I have to say from the outset that Roger was incredibly generous. This is a documentary that he’s got nothing to do with. He doesn’t make a cent from it. And ultimately it’s capitalizing on the films he made over there. So it was just amazing that he said yes to an interview. It did take a lot of persuading, a lot of me getting up at 2 o’clock in the morning in Australia and constantly phoning New Horizons. And in the end I think they just felt sorry for me cause I kept setting the alarm clock every hour to get up and give him another call.


That period at New World really intrigues me because everyone talks about it being very magical. I worked for someone very much like Roger who paid me no money and exploited me. And I would never go out of my way to say anything nice about that guy. But no one has a bad word about Roger. So obviously there was something very special about that time at New World. They all believed they were getting the break that no one else would give them. When Dante and Arkush make films now they have to answer to forty people. With Roger it was one person. They knew if they gave Roger what he wanted they could do whatever they wanted. And I think they had a creative freedom that they haven’t had since.

What’s the legacy of these films?

I really can’t talk about the legacy of these films. But hopefully the legacy of documenting these films is going to be the people who are inspired to know that against the odds, anyone can make a film. You don’t need big budgets. You just need a gung ho attitude, some luck and a willingness to do something that is different than all the other stuff out there.

OK, last question. There’s a whole section of your doc about this trio of films known as “The Blood Island Series.” Why on earth would anyone live in a place called “Blood Island?

[laughs] Well they don’t live there! They just go and visit.

Then why go and visit a place called “Blood Island?” To me, that’s a place I don’t want to go.

Yeah, I don’t think it’s actually called “Blood Island.” It’s just a nickname. Those are pretty interesting films.

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A-O Rewind

Celebrating Portlandia One Sketch at a Time

The final season of Portlandia approaches.

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Most people measure time in minutes, hours, days, years…At IFC, we measure it in sketches. And nothing takes us way (waaaaaay) back like Portlandia sketches. Yes, there’s a Portlandia milepost from every season that changed the way we think, behave, and pickle things. In honor of Portlandia’s 8th and final season, Subaru presents a few of our favorites.

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Put A Bird On It

Portlandia enters the pop-culture lexicon and inspires us to put birds on literally everything.

Colin the Chicken

Who’s your chicken, really? Behold the emerging locavore trend captured perfectly to the nth degree.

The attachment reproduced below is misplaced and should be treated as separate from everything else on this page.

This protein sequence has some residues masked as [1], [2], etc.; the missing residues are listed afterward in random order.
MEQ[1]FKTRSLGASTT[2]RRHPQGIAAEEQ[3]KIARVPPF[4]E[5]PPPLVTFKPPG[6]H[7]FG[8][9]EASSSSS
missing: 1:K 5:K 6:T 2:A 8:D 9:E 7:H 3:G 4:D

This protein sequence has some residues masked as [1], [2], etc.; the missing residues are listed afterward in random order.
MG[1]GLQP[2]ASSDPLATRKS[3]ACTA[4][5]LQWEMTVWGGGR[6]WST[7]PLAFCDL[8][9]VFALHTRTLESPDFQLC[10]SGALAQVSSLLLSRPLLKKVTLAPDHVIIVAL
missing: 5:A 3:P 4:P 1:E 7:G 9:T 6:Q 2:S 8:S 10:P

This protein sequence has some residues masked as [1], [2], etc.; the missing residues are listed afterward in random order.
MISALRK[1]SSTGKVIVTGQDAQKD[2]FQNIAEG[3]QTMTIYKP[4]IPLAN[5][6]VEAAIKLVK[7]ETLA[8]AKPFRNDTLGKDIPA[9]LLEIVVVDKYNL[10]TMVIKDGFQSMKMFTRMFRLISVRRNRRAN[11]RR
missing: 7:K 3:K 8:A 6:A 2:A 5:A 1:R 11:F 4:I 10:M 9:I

Dream Of The ’90s

This treatise on Portland made it clear that “the dream” was alive and well.

No You Go

We Americans spend most of our lives in cars. Fortunately, there’s a Portlandia sketch for every automotive situation.

A-O River!

We learned all our outdoor survival skills from Kath and Dave.

One More Episode

The true birth of binge watching, pre-Netflix. And what you’ll do once Season 8 premieres.

Catch up on Portlandia’s best moments before the 8th season premieres January 18th on IFC.

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WTF Films

Artfully Off

Celebrity All-Star by Sisters Weekend is available now on IFC's Comedy Crib.

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Sisters Weekend isn’t like other comedy groups. It’s filmmaking collaboration between besties Angelo Balassone, Michael Fails and Kat Tadesco, self-described lace-front addicts with great legs who write, direct, design and produce video sketches and cinematic shorts that are so surreally hilarious that they defy categorization. One such short film, Celebrity All-Star, is the newest addition to IFC’s Comedy Crib. Here’s what they had to say about it in a very personal email interview…

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IFC: How would you describe Celebrity All-Star to a fancy network executive you just met in an elevator?

Celebrity All-Star is a short film about an overworked reality TV coordinator struggling to save her one night off after the cast of C-List celebrities she wrangles gets locked out of their hotel rooms.

IFC: How would you describe Celebrity All-Star to a drunk friend of a friend you met in a bar?

Sisters Weekend: It’s this short we made for IFC where a talent coordinator named Karen babysits a bunch of weird c-list celebs who are stuck in a hotel bar. It’s everyone you hate from reality TV under one roof – and that roof leaks because it’s a 2-star hotel. There’s a magician, sexy cowboys, and a guy wearing a belt that sucks up his farts.

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IFC: What was the genesis of Celebrity All-Star?

Celebrity All-Star was born from our love of embarrassing celebrities. We love a good c-lister in need of a paycheck! We were really interested in the canned politeness people give off when forced to mingle with strangers. The backstory we created is that the cast of this reality show called “Celebrity All-Star” is in the middle of a mandatory round of “get to know each other” drinks in the hotel bar when the room keys stop working. Shows like Celebrity Ghost Hunters and of course The Surreal Life were of inspo, but we thought it